Supes has been in a slump. Not personally, mind you, but following the drab affair that was 2017’s Justice League, the future of Superman on the silver screen has been, shall we say, uncertain. Then, last week, Henry Cavill confirmed he will once again be donning the cape, and Warner Bros. Discovery revealed that, as of today, director James Gunn and producer Peter Safran will be overseeing DC Studios, a new entity within the company dedicated to producing films and series based on DC characters.
Cavill’s return as the Man of Steel provides Gunn et al. with a unique opportunity to revamp the hero. In his previous outings, the actor’s Superman has been serious and morose. But in an interview with Variety about his return, Cavill said “there is such a bright future ahead for the character. I’m excited to tell a story with an enormously joyful Superman”—a quote that indicates those taking over the character’s big-screen destiny know what they’re doing.
Recognizing that Superman can (and, perhaps, should) be fun is just one of the many things the new DC overlords need to do to bring him back to life. In addition to shedding the troubled hero seen in Man of Steel and Batman v Superman: Dawn of Justice (aka the Zack Snyder Era), a good Supes movie needs to show him as someone who works to help the people around him in both of his chosen careers. Let’s see someone who does that because they enjoy it, not because they feel compelled to at great stress and cost to themselves.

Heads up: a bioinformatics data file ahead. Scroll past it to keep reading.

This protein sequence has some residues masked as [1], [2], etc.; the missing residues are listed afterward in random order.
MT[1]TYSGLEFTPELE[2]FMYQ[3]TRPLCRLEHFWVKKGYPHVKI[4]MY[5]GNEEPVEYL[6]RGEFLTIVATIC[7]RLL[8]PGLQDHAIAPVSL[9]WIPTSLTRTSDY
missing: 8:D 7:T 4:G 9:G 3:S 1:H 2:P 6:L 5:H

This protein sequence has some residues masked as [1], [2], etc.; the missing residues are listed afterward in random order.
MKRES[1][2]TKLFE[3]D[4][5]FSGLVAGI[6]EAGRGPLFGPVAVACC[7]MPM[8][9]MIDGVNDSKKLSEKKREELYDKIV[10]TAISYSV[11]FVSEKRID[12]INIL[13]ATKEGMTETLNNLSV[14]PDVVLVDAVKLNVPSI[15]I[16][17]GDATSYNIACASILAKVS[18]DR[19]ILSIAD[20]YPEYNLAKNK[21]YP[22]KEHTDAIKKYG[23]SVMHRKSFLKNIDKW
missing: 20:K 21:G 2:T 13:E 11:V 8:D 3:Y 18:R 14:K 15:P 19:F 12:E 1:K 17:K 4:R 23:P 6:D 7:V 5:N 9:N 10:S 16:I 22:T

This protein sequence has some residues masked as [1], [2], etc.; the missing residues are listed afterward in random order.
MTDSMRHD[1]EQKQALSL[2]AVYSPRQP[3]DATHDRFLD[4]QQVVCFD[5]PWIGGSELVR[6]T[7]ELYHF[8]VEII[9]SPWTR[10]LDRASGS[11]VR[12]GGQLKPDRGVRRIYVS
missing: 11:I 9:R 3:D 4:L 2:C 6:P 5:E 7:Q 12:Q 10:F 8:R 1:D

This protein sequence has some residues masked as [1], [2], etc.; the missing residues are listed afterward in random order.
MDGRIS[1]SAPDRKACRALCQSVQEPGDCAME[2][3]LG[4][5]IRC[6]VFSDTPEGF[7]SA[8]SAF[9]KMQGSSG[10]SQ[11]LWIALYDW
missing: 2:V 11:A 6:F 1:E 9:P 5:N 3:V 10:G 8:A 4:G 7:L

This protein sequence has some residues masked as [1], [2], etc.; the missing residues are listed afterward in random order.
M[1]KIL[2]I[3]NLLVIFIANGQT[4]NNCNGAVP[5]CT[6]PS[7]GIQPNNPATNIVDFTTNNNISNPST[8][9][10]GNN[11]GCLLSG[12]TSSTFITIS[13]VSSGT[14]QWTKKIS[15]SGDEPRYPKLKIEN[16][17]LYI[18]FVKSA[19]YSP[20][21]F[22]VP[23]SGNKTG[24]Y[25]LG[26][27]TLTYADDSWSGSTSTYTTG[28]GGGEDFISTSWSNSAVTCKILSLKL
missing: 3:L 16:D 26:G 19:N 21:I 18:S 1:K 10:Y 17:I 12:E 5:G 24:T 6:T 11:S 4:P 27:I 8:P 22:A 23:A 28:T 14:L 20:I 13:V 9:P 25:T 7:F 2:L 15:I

Speaking of his jobs, in any Superman movie, Clark Kent is essential. He may not be as visually spectacular without the cape, and, yes, the mild-mannered reporter thing isn’t quite the draw that flying through the air while zapping people with heat vision is, but Superman needs to have ties to humanity. Even ignoring the “without his experience in Smallville, he’d just be any random superhero” idea, Clark’s job at the Daily Planet often drives the story. Without it, Superman is just a one-note, steel-jawed do-gooder.
Clark Kent also provides something else: ties to other characters. Yes, there’s Lois Lane—smart, stubborn, altruistic Lois Lane. But there’s also curmudgeonly editor Perry White, neophyte reporter and thrill-seeker Jimmy Olsen, super-scientist and part-time superhero John Henry Irons, the Kents, Bibbo, Morgan Edge, neighborhood blowhard Steve Lombard, and so on. Superman has the greatest supporting cast in superhero comics outside of Spider-Man, and they almost never show up for more than a second in any adaptation. Giving them full character arcs in the DC Extended Universe would do wonders.
Why? Because Superman stories are rarely about Superman. When the eponymous hero is stable and secure in who he is, and dedicated to helping everyone around him, it’s almost impossible that he’ll have a genuinely personal involvement in every story. That’s not to say that there aren’t good stories where the Man of Steel is intimately connected to the stakes in question—All-Star Superman, The Death of Superman and its sequels, and “The Man Who Has Everything” come to mind—but it’s more than acceptable to let someone else have the emotional arc while Superman takes care of the other stuff.
Thankfully, with Gunn in charge of the creative direction of DC moving forward, this last one should be easy to pull off. Throughout his entire career, Gunn has never been afraid to get weird (see: every Guardians of the Galaxy film), and frankly, Superman could use a little weirdness. The character has eight decades’ worth of genuinely ridiculous, imaginative canon and more than enough ludicrous details—Krypto the Super-Dog! The Shrunken City of Kandor! Super-Ventriloquism!—to fill several movies. Let Batman be the guy to keep things grounded; Superman’s flicks should be allowed to soar and enrich imaginations. It’s time to let him fly.